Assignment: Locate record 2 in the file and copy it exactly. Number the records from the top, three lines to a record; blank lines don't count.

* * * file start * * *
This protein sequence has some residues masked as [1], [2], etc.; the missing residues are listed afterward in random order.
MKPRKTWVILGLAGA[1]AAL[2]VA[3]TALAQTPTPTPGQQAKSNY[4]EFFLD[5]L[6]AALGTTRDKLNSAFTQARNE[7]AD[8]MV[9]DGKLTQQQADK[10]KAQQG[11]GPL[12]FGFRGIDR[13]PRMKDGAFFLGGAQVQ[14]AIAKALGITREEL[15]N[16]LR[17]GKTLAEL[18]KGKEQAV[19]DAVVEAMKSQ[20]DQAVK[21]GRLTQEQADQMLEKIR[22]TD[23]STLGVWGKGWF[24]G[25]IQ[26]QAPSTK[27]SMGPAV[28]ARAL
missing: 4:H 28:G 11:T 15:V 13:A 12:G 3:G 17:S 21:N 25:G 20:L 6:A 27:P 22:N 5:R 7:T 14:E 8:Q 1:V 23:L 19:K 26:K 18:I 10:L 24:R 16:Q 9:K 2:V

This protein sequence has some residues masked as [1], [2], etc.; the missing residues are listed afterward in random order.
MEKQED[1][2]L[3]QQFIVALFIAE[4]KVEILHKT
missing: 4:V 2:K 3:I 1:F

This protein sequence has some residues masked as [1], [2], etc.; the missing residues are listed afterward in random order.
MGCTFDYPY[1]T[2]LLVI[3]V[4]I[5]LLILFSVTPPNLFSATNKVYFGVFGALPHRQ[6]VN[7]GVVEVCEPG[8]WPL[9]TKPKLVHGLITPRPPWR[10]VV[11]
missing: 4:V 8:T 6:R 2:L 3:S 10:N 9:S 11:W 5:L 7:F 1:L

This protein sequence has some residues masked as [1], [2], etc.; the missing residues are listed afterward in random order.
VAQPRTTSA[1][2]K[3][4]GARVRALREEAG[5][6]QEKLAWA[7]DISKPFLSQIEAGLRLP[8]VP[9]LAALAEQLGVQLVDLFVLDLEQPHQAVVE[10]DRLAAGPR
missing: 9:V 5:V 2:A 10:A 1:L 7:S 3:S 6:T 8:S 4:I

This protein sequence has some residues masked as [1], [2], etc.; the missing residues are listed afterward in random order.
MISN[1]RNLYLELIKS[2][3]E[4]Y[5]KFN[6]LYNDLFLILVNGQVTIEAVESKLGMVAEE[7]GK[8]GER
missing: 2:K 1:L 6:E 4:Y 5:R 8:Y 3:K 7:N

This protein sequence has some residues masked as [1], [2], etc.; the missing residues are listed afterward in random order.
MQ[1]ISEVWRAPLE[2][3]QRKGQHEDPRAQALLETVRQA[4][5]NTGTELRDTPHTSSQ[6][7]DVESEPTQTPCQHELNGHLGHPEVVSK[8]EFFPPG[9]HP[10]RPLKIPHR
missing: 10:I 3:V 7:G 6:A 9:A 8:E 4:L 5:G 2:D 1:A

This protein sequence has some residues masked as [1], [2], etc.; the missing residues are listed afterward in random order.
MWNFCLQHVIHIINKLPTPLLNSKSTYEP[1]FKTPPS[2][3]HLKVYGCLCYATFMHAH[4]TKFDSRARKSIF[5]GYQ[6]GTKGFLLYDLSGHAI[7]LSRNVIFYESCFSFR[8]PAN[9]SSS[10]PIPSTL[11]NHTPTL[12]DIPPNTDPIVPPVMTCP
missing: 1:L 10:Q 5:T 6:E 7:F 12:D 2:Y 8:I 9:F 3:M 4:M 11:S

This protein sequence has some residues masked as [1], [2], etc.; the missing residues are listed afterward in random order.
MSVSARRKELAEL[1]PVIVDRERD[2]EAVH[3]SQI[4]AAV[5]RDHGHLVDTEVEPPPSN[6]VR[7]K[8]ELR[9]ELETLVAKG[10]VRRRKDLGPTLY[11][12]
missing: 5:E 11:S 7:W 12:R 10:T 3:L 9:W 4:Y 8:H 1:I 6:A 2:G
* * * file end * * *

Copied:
This protein sequence has some residues masked as [1], [2], etc.; the missing residues are listed afterward in random order.
MEKQED[1][2]L[3]QQFIVALFIAE[4]KVEILHKT
missing: 4:V 2:K 3:I 1:F